Consumer Reports checked out six smart watches. All connect wirelessly to your phone or tablet and run loads of apps. You can monitor fitness or control the music on your phone.
They also notify you when calls, texts and instant messages come in.
Carol Mangis with Consumer Reports said, "It's really handy to get the notifications and alerts on your watch, but with most of them if you want to make or take a call, you have to pull your phone out to do that."
Samsung's Galaxy Gear is the only watch tested that can actually make a call.
Two new Gear watches just being introduced can also handle calls.
"The Samsung Galaxy Gear watch really stood out to us. It has a lot of nice features including a camera," explained Mangis
You can snap a picture with a tap.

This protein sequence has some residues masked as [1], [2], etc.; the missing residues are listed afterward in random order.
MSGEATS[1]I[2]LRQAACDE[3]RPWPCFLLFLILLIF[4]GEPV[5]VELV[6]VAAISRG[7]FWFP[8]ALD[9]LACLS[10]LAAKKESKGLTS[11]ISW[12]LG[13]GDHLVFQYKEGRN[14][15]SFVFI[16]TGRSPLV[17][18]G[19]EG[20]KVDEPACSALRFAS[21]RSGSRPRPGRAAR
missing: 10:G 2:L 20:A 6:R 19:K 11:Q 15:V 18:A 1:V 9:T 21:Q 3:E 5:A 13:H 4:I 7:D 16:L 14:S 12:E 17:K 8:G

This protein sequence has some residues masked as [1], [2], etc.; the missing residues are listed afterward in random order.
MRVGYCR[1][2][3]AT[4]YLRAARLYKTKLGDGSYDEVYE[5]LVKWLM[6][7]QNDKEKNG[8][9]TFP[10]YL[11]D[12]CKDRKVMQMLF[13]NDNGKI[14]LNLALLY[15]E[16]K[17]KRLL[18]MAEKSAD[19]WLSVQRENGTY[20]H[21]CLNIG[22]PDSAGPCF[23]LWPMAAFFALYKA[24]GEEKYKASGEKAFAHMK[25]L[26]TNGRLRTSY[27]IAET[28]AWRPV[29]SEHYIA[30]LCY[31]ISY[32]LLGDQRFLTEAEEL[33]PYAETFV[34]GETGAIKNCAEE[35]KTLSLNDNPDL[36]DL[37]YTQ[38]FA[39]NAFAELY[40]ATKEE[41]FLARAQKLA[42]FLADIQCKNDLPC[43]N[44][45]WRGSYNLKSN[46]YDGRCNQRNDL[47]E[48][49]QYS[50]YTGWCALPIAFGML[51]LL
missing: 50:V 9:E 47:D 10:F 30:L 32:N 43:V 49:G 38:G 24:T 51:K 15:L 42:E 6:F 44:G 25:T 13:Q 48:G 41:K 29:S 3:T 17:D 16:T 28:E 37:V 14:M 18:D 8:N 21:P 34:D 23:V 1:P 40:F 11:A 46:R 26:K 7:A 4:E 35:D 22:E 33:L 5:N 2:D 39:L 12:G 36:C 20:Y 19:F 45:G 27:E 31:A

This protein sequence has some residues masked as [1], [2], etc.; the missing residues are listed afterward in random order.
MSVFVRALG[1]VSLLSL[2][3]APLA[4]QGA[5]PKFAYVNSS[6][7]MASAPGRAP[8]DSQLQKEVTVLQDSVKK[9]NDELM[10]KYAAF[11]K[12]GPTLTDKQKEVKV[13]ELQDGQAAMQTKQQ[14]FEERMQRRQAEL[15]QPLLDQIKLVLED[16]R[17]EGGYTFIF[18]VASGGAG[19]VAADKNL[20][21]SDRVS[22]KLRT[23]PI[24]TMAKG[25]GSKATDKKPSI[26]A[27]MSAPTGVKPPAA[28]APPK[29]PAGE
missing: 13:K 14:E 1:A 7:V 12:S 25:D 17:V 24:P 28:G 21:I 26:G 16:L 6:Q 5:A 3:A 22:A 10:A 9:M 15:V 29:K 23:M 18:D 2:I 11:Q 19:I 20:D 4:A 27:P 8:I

But Samsung watches only work with Samsung phones. Other smart watches pair with any Android phone - but check the specs if you have an iPhone.
The easiest watches pair with a simple tap.
Those have N-F-C or "near-field communication." Other issues: testers found some watches hard to read in bright sunlight. And some are tricky to navigate.
"The more basic watches don't have a touch screen, so you have to navigate your way through their menus using button presses. It's easier to navigate with the more advanced watches. They do have touch screens, and you can go through the menu just using taps and swipes," said Mangis.
So should you buy a smart watch? Consumer Reports says you might want to wait until prices come down. These watches run from 150 up to 300 dollars.
Expect more smart watches to come on the market. And more big names to join in. Google recently announced an operating system for smart watches and other wearable devices. And Apple has reportedly been working on a smart watch of its own.
For a more in-depth review: http://www.consumerreports.org/cro/2014/02/smart-watch-review-is-this-a-must-have-gadget/index.htm
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